Think Big: CBA says Australia’s post-COVID economy is heading towards a ‘new paradigm’

In many ways, the COVID-19 pandemic has been defined by the historic levels of stimulus deployed by governments and central banks to combat the crisis.

The huge spending measures have reignited debate around the merits of Modern Monetary Theory. As a school of thought, MMT argues countries with sovereign currencies can (and should) pursue more aggressive fiscal spending measures, with the use of taxes to control inflation.

In a recent speech, RBA governor Phil Lowe poured cold water on the idea of money creation to finance government spending, arguing that “there is no free lunch” and “the tab always has to be paid…in one form or another”.

But in the wake of such a huge economic shock, CBA’s head of Australian economics Gareth Aird reckons some kind of monetary financing approach — defined as “a direct transfer of money from the central bank for government to spend” — will increasingly become part of the conversation.

And investors should be on the lookout for when it does, because at that point “the outlook for inflation, income, debt and many asset markets will shift considerably”, he said.

 

Crystal ball

In a research note this week, Aird said economists had had “a torrid time” trying to predict how economic conditions would play out.

(Hit CTRL+F on this August 7 speech by RBA Assistant Governor Luci Ellis, and you’ll find the word “uncertainty” no less than 12 times).

And a marked feature of the COVID-19 investing environment has been divergence between stock prices and broader economic conditions.

For example, Australian GDP in the June quarter is expected to decline by more than 7 per cent — the largest contraction on record.

But stock markets ascribe value on a forward-looking basis. And the consensus view so far is that (with the support of governments and central banks), most ASX companies will hold strong enough to withstand the pandemic and emerge with earnings intact.

For his part, Aird highlighted five key pandemic-driven changes that would have “medium-term” implications for the Australian economy.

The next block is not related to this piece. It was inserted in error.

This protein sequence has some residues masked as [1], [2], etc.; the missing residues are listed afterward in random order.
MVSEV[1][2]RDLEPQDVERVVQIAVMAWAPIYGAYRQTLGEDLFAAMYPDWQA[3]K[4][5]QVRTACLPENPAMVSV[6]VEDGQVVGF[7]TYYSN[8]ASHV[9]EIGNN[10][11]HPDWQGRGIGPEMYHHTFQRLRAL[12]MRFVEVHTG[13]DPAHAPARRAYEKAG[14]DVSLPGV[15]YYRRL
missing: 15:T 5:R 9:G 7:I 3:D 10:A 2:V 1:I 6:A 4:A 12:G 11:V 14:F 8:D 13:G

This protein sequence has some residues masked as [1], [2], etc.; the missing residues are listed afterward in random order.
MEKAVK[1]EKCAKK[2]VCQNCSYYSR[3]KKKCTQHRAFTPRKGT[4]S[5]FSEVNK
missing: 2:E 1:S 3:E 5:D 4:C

Firstly, he highlighted that while recessions gave rise to a sharp increase in labour market slack, those falls typically took a much longer time to recoup.

“The 2020 pandemic-induced recession will be no different in that regard,” he said. Excess capacity in the labour market is almost sure to keep a cap on wage growth, which ties into Aird’s next medium-term prediction — low inflation.

Until monetary financing measures come up for discussion, Aird expects inflation and wage growth to remain low for a long time. That’s a view shared by the RBA, which last week predicted core inflation growth of just 1.5 per cent through to the end of 2022.

The view is complicated by the fact the central bank has now reached the end of its rate cut cycle.

Technically it could keep going, but the RBA has confirmed its preference not to adopt negative interest rates.

In any event, “there is virtually no prospect of any lift in the cash rate for many, many years,” Aird said.

That same variable will also impact credit growth in the housing market — a key input in the outlook for house prices.

“The expression ‘this time is different’ is highly relevant for the outlook for housing credit,” Aird said.

“The RBA cannot stimulate credit demand by further lowering interest rates as it has done in the past.”

Aird added that Australia’s economy would have to navigate a sharp fall in population growth as net overseas migration slumped by 85 per cent in 2021/22, along with the new reality of big budget deficits and paradigm shifts.

 

The paradigm shift

So although capital continues to flow into equities, Aird neatly summarised the unique post-pandemic conundrum Australia’s economy finds itself in.

Excess capacity in the labour market with low wages, low credit expansion and high household debt — all without the use of interest rates as a lever to boost growth.

It leaves policymakers with an acute challenge to try and restore the economy to its pre-crisis growth rate.

For now, the RBA remains committed to targeting the yield on three-year government bonds as a key tool to help keep funding costs low and maintain liquidity.

However, Aird said that as a standalone policy that still didn’t address the broader long-term issues facing the economy.

Interestingly, in a speech to parliament on Friday, Lowe said the central bank had “not ruled out a separate bond buying program, or other adjustments to the mid-March package”.

ANZ Bank called that shift in language “an important development” in assessing potential policy pathways out of the crisis.

But for now, Lowe said the best strategy for the RBA was to execute its current strategy with no changes.

Looking ahead though, Aird says there will have to be some changes, and he was fairly definitive in what that will entail.

“The bottom line is that the system as we know it will need to be reset, and the printing press will be part of that reset,” Aird said.

He highlighted that such as change didn’t need to be imminent, given Australia’s bond markets were still functioning smoothly with the RBA’s current policy settings in play.

But by the same token, he said these issues were worth bringing to the table right now. Because for fiscal and monetary policy to remain on a sound footing over the long term, “at some point down the line the conversation will inevitably shift towards some form of monetary financing”, Aird said.

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